Arts previews for Oct. 20, 2017

  • “Refugee,” a UMass Amherst production, takes place Oct. 19-22 at the Shea Theater in Turners Falls.

  • “Future, Unknown,” by painter Rodney Madison, opens Nov. 2 at the Augusta Savage Gallery at UMass Amherst. —

Thursday, October 19, 2017
“Refugee” returns to the Shea Theater

 “Refugee,” a play featuring a University of Massachusetts Amherst professor and student crew and the Grammy-nominated musician Tim Eriksen, returns to the Shea Theater in Turners Falls after its full-seat premiere last winter.

In “Refugee,” two Serbian sisters are displaced during WWII to the El Shatt refugee camp in the Sinai desert in Egypt; they’re forced to leave behind their mother and younger brother. The story, drawn from playwright Milan Dragicevich’s mother’s experience, explores “the traumatic effects of being displaced from one’s homeland,” according to the press notes.

By extension, the play poses questions for contemporary audiences about how refugees today are treated, calling for compassion and understanding for those in need.

Performances run Friday through Sunday, Oct. 19-22. $18 for general admission and $12 for seniors and students. Tickets can be purchased at refugeeplay.brownpapertickets.com.


Garrison Keillor’s benefit performance

 Garrison Keillor, the celebrated former host of “A Prairie Home Companion” and current host of “The Writer’s Almanac,” returns to Amherst Sunday, Oct. 29 for a benefit performance for the Emily Dickinson Museum. The one-man show, at 6 p.m. in Amherst College’s Johnson Chapel, is part of a cross-country tour in which Keillor delivers  “a special program that weaves Emily Dickinson into an evening of storytelling and song,” according to press notes. Tickets start at $70. For more information, visit emilydickinsonmuseum.org/tellitslant.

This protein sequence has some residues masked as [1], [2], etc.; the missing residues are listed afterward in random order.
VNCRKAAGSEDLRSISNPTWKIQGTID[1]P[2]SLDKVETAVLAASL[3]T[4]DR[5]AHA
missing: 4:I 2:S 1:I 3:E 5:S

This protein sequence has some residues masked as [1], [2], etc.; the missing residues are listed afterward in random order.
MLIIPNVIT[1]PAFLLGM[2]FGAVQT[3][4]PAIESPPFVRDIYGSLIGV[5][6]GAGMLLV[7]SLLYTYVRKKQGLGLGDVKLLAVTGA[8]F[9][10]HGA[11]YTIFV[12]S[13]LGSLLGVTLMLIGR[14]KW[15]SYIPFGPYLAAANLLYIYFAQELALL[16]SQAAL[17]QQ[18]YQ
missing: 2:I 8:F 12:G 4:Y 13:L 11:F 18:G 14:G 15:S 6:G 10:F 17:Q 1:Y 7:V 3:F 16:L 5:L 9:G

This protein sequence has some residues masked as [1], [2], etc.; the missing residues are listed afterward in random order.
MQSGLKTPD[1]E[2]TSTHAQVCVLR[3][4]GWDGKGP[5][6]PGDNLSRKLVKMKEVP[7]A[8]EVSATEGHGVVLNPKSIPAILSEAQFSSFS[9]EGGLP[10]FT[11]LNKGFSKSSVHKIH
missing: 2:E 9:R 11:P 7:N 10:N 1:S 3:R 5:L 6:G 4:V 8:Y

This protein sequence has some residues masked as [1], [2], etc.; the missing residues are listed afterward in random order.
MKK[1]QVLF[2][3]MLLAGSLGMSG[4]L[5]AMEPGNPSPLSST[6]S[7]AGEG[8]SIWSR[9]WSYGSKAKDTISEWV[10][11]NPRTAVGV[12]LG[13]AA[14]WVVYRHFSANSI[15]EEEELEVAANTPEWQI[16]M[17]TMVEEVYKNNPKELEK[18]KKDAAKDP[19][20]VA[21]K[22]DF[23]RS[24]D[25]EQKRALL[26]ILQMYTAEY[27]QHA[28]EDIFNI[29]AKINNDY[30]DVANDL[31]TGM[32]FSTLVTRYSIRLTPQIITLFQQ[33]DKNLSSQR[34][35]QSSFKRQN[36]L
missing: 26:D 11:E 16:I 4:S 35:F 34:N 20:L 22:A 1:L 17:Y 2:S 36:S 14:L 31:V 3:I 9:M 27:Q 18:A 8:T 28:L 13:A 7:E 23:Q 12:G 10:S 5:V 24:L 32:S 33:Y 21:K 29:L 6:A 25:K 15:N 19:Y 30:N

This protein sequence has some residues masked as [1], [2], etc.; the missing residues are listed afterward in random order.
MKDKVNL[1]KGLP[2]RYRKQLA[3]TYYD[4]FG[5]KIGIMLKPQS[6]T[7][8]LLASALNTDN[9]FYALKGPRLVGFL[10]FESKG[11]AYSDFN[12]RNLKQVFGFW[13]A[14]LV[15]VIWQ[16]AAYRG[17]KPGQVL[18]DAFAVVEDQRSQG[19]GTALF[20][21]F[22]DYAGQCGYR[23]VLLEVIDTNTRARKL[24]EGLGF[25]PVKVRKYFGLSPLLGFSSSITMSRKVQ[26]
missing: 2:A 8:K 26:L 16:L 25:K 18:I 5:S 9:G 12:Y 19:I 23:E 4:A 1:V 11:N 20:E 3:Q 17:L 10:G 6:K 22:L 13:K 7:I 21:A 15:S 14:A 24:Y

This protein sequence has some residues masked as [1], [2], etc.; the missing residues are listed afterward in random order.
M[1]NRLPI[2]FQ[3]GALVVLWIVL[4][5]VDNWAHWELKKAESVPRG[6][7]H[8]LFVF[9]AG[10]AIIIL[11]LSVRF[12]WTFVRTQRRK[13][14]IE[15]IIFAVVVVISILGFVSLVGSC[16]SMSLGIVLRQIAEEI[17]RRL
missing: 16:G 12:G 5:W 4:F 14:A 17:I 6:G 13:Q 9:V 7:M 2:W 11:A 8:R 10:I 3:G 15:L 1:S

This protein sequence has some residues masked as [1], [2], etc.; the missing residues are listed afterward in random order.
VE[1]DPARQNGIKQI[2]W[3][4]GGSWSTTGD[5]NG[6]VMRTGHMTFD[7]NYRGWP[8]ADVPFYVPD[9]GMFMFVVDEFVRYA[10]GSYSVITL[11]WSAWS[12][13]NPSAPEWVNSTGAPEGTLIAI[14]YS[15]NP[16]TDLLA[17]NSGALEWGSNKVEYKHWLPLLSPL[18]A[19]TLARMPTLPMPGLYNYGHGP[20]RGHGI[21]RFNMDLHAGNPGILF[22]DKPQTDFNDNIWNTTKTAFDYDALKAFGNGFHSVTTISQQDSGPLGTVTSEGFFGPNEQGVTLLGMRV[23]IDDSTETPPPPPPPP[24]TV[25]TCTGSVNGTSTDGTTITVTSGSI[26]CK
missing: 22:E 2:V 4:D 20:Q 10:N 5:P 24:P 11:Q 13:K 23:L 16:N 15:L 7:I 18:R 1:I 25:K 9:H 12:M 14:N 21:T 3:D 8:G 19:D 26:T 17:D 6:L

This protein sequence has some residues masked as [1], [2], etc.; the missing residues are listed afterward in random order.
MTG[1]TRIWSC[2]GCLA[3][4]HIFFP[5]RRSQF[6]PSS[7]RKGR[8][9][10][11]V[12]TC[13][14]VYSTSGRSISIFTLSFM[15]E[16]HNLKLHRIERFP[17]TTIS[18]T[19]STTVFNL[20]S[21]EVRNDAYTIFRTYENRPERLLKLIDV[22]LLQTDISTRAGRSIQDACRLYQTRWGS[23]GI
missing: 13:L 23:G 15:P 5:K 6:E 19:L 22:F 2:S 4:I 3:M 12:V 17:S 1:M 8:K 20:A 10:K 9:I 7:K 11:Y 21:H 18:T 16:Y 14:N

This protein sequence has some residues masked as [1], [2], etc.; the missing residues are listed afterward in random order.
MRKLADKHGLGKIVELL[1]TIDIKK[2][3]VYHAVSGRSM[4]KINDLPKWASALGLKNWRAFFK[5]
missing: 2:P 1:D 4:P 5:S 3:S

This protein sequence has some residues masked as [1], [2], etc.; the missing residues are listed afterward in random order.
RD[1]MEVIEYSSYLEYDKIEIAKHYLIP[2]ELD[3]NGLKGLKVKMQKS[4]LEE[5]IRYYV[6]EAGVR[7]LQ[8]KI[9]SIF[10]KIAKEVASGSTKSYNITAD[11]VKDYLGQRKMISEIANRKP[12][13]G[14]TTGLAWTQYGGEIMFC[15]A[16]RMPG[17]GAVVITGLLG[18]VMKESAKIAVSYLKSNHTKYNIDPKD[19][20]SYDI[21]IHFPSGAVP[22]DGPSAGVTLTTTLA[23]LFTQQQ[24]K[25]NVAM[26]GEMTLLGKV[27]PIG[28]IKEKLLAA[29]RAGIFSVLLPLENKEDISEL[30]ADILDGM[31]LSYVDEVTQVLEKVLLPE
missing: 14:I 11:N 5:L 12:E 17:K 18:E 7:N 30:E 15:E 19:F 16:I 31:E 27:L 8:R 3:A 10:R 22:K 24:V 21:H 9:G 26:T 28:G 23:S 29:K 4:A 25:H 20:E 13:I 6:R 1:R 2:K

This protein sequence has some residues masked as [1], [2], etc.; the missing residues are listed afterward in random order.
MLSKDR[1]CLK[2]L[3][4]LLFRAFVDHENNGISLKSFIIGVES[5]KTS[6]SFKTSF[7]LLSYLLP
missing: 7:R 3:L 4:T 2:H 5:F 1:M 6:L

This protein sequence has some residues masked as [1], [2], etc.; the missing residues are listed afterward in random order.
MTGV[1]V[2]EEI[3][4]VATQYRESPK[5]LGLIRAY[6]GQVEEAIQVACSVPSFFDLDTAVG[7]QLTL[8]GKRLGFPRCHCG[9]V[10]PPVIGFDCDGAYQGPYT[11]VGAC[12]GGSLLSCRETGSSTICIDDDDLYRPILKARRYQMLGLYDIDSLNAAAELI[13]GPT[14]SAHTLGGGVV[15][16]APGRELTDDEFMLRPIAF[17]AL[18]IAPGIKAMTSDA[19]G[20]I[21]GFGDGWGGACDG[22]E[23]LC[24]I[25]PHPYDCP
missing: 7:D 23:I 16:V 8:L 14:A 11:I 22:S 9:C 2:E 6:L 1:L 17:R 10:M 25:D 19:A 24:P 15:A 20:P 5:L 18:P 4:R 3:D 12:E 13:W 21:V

New exhibit at the Augusta Savage Gallery

Rodney Madison’s painting exhibition “Future, Unknown” will be shown at the Augusta Savage Gallery at the University of Massachusetts Amherst from Nov. 2 through Dec. 1, with an opening reception Nov. 2 from 5 to 7 p.m.

The curator of Madison Studio Gallery in Millers Falls, Madison has roots in Chicago’s South Side and has embraced influences from Europe, a Berkshire art colony, jazz and other sources. He did not discover his passion for self-expression through visual arts until he was in his 50s.

“As I dip the brush into paint and then onto canvas, the painting’s future is unknown, unforeseen,” he says. “My intent is rarely to send messages through my work — what is important is that my artwork conveys energy, creativity, beauty and soul.”